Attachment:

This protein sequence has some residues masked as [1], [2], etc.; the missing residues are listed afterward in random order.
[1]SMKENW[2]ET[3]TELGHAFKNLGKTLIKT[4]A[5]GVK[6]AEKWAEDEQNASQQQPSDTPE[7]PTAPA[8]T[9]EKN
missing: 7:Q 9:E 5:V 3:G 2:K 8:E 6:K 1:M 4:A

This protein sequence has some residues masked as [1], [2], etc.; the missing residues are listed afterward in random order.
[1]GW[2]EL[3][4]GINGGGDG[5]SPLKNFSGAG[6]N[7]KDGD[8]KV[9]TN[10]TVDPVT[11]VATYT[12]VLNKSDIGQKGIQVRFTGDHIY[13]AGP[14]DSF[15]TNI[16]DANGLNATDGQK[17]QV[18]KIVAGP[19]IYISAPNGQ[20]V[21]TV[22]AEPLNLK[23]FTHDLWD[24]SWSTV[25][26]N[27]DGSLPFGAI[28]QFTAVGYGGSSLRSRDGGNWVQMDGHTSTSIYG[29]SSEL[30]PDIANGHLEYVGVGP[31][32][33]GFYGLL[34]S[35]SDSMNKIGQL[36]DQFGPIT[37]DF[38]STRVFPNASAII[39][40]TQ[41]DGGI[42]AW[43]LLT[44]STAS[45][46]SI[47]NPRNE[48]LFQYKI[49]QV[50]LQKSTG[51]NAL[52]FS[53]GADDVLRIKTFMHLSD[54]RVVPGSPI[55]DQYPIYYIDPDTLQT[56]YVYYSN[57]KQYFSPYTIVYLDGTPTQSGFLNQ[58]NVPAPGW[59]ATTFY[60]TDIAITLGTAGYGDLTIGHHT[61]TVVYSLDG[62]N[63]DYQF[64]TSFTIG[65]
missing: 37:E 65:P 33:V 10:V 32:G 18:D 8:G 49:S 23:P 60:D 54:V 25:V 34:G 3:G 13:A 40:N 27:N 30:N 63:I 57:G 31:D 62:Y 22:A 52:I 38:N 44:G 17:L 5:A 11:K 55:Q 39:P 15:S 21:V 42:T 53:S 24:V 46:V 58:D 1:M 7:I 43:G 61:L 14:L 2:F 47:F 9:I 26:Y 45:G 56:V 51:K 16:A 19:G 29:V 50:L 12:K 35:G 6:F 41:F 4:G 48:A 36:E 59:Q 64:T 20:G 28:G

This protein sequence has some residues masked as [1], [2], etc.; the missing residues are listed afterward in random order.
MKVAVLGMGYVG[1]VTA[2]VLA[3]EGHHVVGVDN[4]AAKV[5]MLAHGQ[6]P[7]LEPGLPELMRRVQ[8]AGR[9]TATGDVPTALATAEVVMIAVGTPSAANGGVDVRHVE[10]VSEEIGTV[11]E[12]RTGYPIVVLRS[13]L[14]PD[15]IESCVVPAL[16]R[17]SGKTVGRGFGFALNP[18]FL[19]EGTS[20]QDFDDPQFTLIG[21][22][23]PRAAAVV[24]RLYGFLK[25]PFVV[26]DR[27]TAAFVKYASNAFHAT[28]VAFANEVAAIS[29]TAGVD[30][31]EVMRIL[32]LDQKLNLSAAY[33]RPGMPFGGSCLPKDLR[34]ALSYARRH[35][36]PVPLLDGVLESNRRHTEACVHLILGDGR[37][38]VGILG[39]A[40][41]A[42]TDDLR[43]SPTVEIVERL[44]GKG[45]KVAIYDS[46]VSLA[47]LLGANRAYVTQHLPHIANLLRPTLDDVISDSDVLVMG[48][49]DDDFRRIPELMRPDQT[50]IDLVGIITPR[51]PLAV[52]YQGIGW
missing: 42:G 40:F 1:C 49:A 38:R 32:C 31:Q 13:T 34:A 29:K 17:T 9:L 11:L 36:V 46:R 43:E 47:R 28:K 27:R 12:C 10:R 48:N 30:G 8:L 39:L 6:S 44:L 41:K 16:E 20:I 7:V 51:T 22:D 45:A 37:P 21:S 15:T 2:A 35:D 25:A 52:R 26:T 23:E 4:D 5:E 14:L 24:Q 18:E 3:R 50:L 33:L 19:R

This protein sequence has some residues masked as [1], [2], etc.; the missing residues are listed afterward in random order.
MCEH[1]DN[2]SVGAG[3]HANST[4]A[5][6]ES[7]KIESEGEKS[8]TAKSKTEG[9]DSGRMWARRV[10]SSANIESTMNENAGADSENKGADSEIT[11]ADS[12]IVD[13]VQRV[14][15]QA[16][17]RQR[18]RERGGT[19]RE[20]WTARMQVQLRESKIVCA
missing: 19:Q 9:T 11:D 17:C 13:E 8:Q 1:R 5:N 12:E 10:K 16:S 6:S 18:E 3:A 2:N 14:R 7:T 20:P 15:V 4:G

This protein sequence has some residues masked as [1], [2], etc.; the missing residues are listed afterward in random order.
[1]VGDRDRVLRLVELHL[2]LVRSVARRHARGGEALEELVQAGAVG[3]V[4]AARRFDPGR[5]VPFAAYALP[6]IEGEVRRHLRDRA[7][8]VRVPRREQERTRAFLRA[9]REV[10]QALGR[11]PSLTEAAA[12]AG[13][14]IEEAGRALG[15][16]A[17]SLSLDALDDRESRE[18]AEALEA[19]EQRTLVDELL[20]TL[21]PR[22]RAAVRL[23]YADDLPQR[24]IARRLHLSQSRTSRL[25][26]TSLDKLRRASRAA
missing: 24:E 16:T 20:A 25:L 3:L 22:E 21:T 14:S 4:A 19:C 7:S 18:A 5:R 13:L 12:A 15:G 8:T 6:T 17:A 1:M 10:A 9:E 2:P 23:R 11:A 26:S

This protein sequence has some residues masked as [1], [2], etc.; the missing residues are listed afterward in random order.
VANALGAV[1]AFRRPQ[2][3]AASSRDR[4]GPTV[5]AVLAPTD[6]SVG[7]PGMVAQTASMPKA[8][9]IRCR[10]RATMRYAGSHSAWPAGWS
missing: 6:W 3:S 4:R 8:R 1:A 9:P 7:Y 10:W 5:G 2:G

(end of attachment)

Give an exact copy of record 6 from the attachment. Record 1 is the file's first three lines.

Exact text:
This protein sequence has some residues masked as [1], [2], etc.; the missing residues are listed afterward in random order.
VANALGAV[1]AFRRPQ[2][3]AASSRDR[4]GPTV[5]AVLAPTD[6]SVG[7]PGMVAQTASMPKA[8][9]IRCR[10]RATMRYAGSHSAWPAGWS
missing: 6:W 3:S 4:R 8:R 1:A 9:P 7:Y 10:W 5:G 2:G